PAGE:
Reader Response Journal For Alice Walker's The Color Purple.

873 words - 3 pages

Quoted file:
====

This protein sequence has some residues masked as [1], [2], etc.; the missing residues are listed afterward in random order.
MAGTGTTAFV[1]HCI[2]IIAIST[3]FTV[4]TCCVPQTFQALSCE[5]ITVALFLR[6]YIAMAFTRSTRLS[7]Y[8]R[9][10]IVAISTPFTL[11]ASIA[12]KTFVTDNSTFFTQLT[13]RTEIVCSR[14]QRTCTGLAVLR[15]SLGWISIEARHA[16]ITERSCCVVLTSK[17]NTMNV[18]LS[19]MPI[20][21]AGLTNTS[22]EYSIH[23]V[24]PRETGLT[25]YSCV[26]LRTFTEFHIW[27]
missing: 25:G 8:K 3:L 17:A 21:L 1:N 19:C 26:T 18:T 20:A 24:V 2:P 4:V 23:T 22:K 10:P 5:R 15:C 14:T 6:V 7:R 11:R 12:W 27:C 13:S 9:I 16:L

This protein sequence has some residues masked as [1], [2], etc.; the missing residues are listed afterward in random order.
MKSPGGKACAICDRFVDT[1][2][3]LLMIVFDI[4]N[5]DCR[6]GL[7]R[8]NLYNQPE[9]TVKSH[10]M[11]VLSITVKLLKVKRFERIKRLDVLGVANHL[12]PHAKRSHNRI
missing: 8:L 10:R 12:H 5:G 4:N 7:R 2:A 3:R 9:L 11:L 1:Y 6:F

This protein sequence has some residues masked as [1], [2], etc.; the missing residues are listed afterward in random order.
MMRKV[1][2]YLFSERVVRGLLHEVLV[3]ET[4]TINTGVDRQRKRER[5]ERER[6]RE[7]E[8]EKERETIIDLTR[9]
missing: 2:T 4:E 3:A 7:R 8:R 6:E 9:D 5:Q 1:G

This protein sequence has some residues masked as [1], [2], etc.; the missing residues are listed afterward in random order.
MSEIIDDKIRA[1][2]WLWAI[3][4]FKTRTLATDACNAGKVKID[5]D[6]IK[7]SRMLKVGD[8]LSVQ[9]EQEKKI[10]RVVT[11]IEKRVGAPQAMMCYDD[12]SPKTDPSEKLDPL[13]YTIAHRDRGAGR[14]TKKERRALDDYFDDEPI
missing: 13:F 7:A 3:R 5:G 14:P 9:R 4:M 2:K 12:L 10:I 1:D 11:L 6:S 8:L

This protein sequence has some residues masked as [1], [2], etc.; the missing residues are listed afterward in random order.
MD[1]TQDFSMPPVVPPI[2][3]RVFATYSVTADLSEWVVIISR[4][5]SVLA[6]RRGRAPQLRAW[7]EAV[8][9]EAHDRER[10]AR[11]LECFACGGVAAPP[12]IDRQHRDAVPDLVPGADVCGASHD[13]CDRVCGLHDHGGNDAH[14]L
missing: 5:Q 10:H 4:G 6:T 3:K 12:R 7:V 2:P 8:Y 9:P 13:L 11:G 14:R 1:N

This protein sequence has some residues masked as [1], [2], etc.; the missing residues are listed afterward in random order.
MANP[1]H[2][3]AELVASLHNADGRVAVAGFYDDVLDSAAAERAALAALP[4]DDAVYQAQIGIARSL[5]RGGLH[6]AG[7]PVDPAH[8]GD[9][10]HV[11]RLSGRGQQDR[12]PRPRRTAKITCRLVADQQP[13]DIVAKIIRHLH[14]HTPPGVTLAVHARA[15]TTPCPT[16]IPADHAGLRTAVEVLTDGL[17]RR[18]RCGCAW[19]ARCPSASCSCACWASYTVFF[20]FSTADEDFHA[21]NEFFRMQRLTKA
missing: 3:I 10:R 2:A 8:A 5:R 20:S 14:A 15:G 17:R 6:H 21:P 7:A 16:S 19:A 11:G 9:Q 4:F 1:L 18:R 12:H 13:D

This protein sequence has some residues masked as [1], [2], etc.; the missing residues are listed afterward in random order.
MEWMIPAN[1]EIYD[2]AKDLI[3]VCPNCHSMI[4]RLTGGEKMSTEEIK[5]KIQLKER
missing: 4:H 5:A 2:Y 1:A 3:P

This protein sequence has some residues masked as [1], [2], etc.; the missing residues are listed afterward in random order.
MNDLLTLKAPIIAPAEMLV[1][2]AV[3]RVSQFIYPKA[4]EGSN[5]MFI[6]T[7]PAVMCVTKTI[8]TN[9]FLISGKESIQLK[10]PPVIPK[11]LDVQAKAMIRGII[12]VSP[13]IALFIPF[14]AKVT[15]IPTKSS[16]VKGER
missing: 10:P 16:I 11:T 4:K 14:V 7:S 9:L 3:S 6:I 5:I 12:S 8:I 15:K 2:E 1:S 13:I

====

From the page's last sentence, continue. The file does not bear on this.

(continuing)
The Color PurpleAlice WalkerEntry 1"You better not never tell nobody but God. It'd kill your mammy." Alice Walker, the author of The Color Purple, begins her novel with an ambiguous threat. A fairly powerful, yet unexplained, quote begins a very powerful novel. Before opening this book, I had no idea how it was written or what it was about, I chose it solely by recommendation. I soon noticed that the whole story was to be told through letters written by the protagonist and addressed to God. I was actually very pleased to be reading something formatted different; I thought it would be more interesting. I did not know what I was in store for.Alice Walker wastes no time to shock the reader right off of the bat. The very first letter describes the rape of the protagonist by her stepfather. Uneducated language is used to bring more depth and realism, but also adds a sort of crudeness to it. This is nothing you would expect a first page to consist of. A turn of the page begins with, "My mama dead. She die screaming and cussing. She scream at me."No concern with being vivid in unpleasant details is found as Alice Walker begins her novel. Above all, this way of writing creates a much more powerful effect. The messages and themes are intensified. I was a little disturbed at first, but I really believe that this style of writing was very compliant to the piece as a whole. However, who is the protagonist and why isn't the letter signed?Entry 2"Dear Nettie, I don't write to God no more, I write to you." The letters have again changed and are now Celie addressing Nettie. Celie briefly explains that she has given up on writing to God, "What God do for me? I ast." This is a very understandable decision and the reader has a chance to really reflect and see how horrible of a struggle that the protagonist has been through since that very first page.However, Shug disagrees strongly. This leads to a long sermon-like discussion about God, race, and life. I was expecting, and almost hoping, for a rejection of God from Celie. I found it humorous how she found God to be like any other man I her life, "Trifling, forgetful and lowdown."Celie has given up on her God; after having such a strong relationship with him, she decided that he doesn't listen. I really enjoyed this chapter, the conversation did nothing but make me think. Alice Walker seems to be questioning the reader's views thru her characters. What your God looks like and why? Where you find your God? Who...

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